We Remember You

Of the 2,977 people who died in the attacks on Sept. 11, 2001, three were UT-Austin alumni. A decade after their deaths, the UT family remembers them.

Lauren Catuzzi Grandcolas, BS ’86

Lauren Catuzzi caught Jack Grandcolas’ eye from across a crowded lecture hall in a government class. He soon struck up a conversation with the bubbly sorority girl and health sciences major.

Their first date was to a U2 concert at Austin’s Frank Erwin Center. Jack still has his ticket.

They married in 1991 and moved to San Francisco, where Lauren worked in marketing for Good Housekeeping magazine. On her 30th birthday, she talked Jack into skydiving. “She was always tackling one adventure or another,” he says. A former Girl Scout with a plucky, fearless spirit, Lauren was writing a book encouraging women to try new things.

Grandcolas was coming home to San Francisco when she boarded United Flight 93. She was originally booked on a later flight but switched so she could get home earlier. This is the voicemail message she left for her husband from the plane, in an utterly calm and collected voice:

“Honey, are you there? Jack, pick up sweetie. OK, well I just wanted to tell you I love you. We’re having a little problem on the plane. I’m totally fine, I just love you more than anything, just know that. And you know, I’m, you know, I’m comfortable and I’m OK for now. Just a little problem. So I just love you, please tell my family I love them too. Bye, honey.”

She was three months pregnant with their first child.

Jack and Lauren’s sisters finished the book she had begun. You Can Do It! The Merit Badge Handbook for Grown-Up Girls was published in 2005. It urges women to master new hobbies, from surfing to knitting.

Through a foundation started in Lauren’s memory, friends and family also sponsored a birthing room at Marin General Hospital, where Jack and Lauren’s baby would have been born.

Sometimes Jack visits the birthing room. “It’s a joyful place,” he says. “I try to live as she would have wanted me to live. That’s what keeps me going.”


Richard Aronow, JD ’78

Gil Aronow was 15 years old in 1978 when he boarded a plane from New York City to Austin to visit his big brother Richard, a UT law student.

Richard picked him up at the airport in a giant, rusty old Buick he’d borrowed from a friend, and he and Gil set off on a road trip.

They ate barbecue in Manor and strolled the riverwalk in San Antonio. “We tooled around Austin, which was a weird and wonderful place, the anti-Texas Texas,” Gil remembers.

Richard and his law school friends studied hard, but found time for Bacchanalian revelry, too. At a student apartment, Gil watched one of his brother’s friends do John Belushi-style party tricks. “Beers had pull tabs back then, and this guy would pull the tabs off with his mouth and leave them in his mouth while he drank his beer,” he laughs.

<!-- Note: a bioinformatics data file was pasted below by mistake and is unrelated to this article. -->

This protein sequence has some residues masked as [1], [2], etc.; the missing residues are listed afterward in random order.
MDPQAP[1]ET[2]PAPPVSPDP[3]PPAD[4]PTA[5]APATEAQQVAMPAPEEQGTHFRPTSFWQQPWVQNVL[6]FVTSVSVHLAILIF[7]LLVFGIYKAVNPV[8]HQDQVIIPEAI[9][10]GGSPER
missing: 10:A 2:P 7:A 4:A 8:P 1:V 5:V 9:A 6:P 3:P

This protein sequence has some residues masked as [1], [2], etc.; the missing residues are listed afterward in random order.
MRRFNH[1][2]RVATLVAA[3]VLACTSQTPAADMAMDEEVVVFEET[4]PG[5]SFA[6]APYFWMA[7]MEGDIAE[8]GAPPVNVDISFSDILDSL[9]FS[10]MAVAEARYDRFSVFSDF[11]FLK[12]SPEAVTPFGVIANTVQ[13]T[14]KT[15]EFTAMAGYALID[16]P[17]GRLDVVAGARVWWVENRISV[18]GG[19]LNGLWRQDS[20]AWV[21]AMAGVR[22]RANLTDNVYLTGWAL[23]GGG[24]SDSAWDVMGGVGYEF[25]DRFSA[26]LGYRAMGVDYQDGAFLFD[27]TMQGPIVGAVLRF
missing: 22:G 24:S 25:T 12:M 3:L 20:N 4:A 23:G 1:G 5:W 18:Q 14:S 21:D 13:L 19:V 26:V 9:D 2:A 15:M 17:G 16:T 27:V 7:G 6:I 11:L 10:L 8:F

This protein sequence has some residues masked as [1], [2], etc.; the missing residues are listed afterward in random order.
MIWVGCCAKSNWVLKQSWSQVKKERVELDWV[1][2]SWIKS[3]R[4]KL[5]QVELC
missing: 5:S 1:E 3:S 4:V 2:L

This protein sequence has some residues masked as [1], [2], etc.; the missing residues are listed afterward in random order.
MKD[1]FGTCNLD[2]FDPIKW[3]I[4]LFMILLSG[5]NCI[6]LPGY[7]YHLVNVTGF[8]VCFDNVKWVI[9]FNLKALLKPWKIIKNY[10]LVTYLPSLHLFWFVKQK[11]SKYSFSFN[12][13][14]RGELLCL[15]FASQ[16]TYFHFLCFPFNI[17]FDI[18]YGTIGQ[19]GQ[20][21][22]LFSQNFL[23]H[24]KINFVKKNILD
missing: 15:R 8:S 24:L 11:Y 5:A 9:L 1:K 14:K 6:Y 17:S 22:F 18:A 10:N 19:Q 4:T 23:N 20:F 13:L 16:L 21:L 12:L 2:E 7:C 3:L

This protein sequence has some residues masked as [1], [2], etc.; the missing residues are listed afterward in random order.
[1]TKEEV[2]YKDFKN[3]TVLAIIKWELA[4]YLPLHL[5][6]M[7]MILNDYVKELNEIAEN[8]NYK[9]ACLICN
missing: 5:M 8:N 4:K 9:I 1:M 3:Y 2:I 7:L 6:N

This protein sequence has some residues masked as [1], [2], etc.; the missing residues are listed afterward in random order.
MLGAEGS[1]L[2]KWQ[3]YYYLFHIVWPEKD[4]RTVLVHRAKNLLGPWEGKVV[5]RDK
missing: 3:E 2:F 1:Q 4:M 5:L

Gil, now an attorney with Sony Music, recalls how happy his brother was during law school. “I think that trip influenced me to start thinking about law,” he says. “He was my big brother. He made a big impression on me.”

Richard was an attorney with the Port Authority of New York for more than 20 years, working on the 66th floor of the North Tower. His coworkers were like a second family, and he loved his job. But most of all, he was passionate about finding a cure for autism.

Richard’s son William, now 14, is profoundly autistic. His widow, Laura Weinberg, still raises money for autism research.

This Sunday, Gil will read his brother’s name at the dedication ceremony of the 9/11 memorial in New York City. “I live just across the bridge in Brooklyn,” he says, “but this will be my first time there.”


Peter Moutos, BBA ’83, Life Member

His coworkers called him Superman because he was always doing so much.

Peter Moutos, who worked as a consultant for Marsh & McLennan, was a busy man, and no amount of stress could deflate his perennially positive attitude.

“One coworker told me that if somebody had a problem and complained to Peter about it, he’d say ‘Let’s look at this as an opportunity for growth!’” remembers his widow, Meg Belding.

Peter’s high school wrestling teammates showed up at his memorial service to tell stories about how loudly and enthusiastically he cheered them on during matches.

Peter and Meg were barely married a year, but they already had the drill down.

Every day, they’d kiss and say “I love you” before Peter headed off to work in the Twin Towers, and Meg went to her job as a school nurse.

And every day at five o’clock sharp, Peter would call Meg from his office on the 100th floor. “Every time like clockwork, he always asked, ‘How’s my gorgeous woman?’” Meg remembers. She’d pick him up from the train station, and they’d head to the gym.

Peter always carried Meg’s gym bag and held the door open for her. “He was such a gentleman that way,” she says. “Those little things, you know. “

Then they’d head home and make dinner together. Nothing fancy; just a simple daily routine, Meg recalls.

They were planning to start a family soon, so Meg had put her plans to go back to nursing school on hold.

After Peter died, though, she entered a graduate program to become a certified nurse practitioner.  Meg, now remarried with two stepchildren, still finds solace in her job as a school nurse for special-needs kids.

“Some of the kids have a single parent, or a troubled background, and I love being able to help fill that void in their lives,” she says. “Getting to watch them grow, they’re like my own kids. I guess they help me, too.”

Flag photo by Marisa Vasquez. Other photos courtesy Gil Aronow, Jack Grandcolas, and Meg Belding.


1 Comment

Post a Comment